You want to do something new with IoT, RFID ?. Drop me a message :).

Friday, January 1, 2016

Create A Mixed C/C++ project for ARM with Eclipse Autotools

1.       Environment setup
Assuming that you installed and setup GCC for ARM (Linux x86). Else, reference here.
Be sure that you installed automake, autoconf, autoreconf. Else, you need install it.
To install Automake: sudo apt-get install automake
This also will install Autoreconf and Autoconf for you.
To check version of automake: automake --version.

2. Create a C++ Autotools project
Assuming that your GCC for ARM is installed at:
Also assuming you are creating a mixed C/C++ project for AT91SAM9260 SoC (Core arm926ej-s).

-  In Eclipse, select File -> New -> C++ Project. Select GNU Autotools.

Click Finish to complete project creation. You will have a new created project as below.

- Now, Autotools still takes g++ (x86) as default compiler. So, you need tell Autotools to take GCC for ARM when it builds your project. Go to C/C++ Build Environment and configure variables as below.
CONFIGURE_FLAGS = --build=x86_64-linux  --host=arm-none-linux-gnueabi  --target=arm-none-linux-gnueabi  CROSS_COMPILE=arm-none-linux-gnueabi-  ARCH=arm
CXXFLAGS = -O2  -mcpu=arm926ej-s
CFLAGS = -O2  -mcpu=arm926ej-s  -static

Note: You need to change the option –mcpu to respective CPU in your target.
For example: -mcpu=cortex-a15 for ARM Cortex A15 core. More info reference in GCC page here.
Below is list of CPUs supported by Sourcery CodeBench Lite 2013 (arm-2013.05-24-arm-none-linux-gnueabi).

arm1020e arm1020t arm1022e arm1026ej-s arm10e arm10tdmi arm1136j-s arm1136jf-s arm1156t2-s arm1156t2f-s arm1176jz-s arm1176jzf-s arm2 arm250 arm3 arm6 arm60 arm600 arm610 arm620 arm7 arm70 arm700 arm700i arm710 arm7100 arm710c arm710t arm720 arm720t arm740t arm7500 arm7500fe arm7d arm7di arm7dm arm7dmi arm7m arm7tdmi arm7tdmi-s arm8 arm810 arm9 arm920 arm920t arm922t arm926ej-s arm940t arm946e-s arm966e-s arm968e-s arm9e arm9tdmi cortex-a15 cortex-a5 cortex-a7 cortex-a8 cortex-a9 cortex-m0 cortex-m1 cortex-m3 cortex-m4 cortex-r4 cortex-r4f cortex-r5 ep9312 fa526 fa606te fa626 fa626te fa726te fmp626 generic-armv7-a iwmmxt iwmmxt2 mpcore mpcorenovfp native strongarm strongarm110 strongarm1100 strongarm1110 xscale.


- Next is to setup configure for the project.
In Eclipse, go to project Properties -> Autotools -> Configure Settings -> Configure -> Advanced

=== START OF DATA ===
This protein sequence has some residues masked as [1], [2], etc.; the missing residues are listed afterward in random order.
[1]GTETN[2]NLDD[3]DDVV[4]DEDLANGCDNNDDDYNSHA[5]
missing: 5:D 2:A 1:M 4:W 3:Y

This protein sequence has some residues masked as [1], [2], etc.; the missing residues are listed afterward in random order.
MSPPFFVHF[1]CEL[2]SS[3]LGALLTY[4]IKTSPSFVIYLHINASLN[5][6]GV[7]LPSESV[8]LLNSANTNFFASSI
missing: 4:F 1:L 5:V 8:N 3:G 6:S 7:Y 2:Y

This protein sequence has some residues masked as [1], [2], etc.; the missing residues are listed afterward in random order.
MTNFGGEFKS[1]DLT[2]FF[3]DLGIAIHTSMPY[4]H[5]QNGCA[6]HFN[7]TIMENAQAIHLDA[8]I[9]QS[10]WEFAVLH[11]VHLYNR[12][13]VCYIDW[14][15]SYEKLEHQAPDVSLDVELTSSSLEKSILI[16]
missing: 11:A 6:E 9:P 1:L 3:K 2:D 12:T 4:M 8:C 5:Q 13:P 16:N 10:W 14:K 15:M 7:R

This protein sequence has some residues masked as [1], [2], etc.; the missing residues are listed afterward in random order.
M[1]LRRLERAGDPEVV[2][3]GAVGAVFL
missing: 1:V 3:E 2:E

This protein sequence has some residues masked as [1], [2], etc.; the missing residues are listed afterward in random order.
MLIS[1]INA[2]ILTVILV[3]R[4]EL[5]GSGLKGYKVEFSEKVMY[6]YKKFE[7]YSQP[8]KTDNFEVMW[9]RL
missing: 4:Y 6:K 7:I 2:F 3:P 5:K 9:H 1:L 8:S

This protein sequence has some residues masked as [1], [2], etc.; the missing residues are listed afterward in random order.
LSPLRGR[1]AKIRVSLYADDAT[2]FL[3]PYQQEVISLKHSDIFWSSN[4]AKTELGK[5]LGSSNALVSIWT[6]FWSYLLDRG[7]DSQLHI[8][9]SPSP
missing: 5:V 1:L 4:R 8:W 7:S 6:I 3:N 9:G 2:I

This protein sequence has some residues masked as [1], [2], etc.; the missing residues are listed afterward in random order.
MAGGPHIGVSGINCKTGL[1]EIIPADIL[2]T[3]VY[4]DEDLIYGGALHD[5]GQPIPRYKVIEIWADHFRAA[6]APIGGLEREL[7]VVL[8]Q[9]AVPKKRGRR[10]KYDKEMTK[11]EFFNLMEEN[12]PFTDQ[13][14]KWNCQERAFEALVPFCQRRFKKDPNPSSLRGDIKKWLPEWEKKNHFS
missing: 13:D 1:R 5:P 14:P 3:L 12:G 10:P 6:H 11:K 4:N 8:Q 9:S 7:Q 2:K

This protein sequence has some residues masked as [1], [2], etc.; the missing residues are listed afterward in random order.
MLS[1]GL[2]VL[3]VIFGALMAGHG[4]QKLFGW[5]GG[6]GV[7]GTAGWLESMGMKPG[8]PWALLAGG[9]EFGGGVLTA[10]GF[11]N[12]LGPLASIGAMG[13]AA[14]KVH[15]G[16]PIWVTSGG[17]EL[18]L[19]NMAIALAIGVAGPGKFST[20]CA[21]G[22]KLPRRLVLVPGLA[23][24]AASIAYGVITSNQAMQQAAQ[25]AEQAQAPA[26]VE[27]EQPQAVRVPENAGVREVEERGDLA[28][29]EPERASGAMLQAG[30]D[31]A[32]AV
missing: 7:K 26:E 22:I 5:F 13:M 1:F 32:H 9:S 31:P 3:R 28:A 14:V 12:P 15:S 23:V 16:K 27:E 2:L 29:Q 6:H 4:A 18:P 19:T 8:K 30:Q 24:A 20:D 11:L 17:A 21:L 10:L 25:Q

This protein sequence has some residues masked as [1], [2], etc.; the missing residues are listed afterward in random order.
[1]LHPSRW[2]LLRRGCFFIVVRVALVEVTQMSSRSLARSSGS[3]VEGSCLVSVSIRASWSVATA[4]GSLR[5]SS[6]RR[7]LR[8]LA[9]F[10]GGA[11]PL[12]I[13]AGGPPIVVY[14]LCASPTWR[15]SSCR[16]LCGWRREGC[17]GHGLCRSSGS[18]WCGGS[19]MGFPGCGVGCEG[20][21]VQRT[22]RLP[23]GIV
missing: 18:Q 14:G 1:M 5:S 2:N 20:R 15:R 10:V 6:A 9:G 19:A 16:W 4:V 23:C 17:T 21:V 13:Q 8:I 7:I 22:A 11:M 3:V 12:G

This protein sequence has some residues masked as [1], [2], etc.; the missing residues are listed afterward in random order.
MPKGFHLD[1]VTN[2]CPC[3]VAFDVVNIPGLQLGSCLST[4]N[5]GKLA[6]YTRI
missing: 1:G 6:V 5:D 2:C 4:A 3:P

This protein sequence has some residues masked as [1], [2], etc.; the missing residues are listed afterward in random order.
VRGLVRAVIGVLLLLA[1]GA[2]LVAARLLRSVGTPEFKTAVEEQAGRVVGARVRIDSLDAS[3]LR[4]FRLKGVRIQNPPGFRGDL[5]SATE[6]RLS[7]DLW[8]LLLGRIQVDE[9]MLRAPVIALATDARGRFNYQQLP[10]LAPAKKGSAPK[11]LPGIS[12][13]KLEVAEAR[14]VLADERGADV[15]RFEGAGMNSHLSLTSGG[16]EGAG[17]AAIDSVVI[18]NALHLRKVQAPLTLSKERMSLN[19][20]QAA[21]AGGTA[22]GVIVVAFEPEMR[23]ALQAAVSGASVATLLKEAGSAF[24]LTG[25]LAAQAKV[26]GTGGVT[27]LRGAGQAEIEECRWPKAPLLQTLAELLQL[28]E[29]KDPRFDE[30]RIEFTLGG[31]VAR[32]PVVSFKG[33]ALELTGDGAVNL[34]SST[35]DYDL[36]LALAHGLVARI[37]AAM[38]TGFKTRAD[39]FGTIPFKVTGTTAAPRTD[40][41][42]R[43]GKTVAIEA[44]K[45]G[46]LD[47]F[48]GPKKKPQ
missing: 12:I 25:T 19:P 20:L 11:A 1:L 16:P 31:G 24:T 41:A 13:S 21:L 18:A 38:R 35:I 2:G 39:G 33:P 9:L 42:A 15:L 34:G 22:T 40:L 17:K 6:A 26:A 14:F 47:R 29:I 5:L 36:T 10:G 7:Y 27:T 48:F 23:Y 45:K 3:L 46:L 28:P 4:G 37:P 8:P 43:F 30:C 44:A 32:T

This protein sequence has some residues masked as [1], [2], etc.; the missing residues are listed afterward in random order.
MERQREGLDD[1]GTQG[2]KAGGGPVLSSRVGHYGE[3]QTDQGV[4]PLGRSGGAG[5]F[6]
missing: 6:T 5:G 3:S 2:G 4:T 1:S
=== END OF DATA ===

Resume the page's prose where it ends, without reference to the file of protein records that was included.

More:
Put $CONFIGURE_FLAGS to Additional command-line options box.

- Because the project mixed both C and C++ code, so to add 2 instructions below to the file

So far, you still don’t have any C source file in your project, so just add it. For simple, I added a C source file MyFunction.c with only a simple function as below.

You need inform Autotools about this new C source file by adding its name to file

3.  Build project

In Eclipse, right click and run Invoke Autotools -> Invoke Autoreconf and type --install in Autoreconf box. This is requested only to do one time when you create your project. Automake will install necessary things for your project.

-   Next, In Eclipse, right click and run Reconfigure Project. This only need do once when you create new project and you change something in,  
If build successful, you could see messages as below

-          Last, in Eclipse right click on top of project and select Build Project.
If build successful, you will see messages below.

A binary (a.out) is generated. It is executable file that can run on your target device.

1.       Run and Debug your program
You can copy generated binary to target and run it manually from your target or you can run directly it from Eclipse by configuring as below if you are able to connect to your target via Ethernet. You can debug only if your target installed gdb-server. Below is steps to configure Eclipse debugger.

5.       References
-         Autotools manual.
-     Github example source code. (Host PC is Ubuntu 64bit)
-     PDF version.

No comments: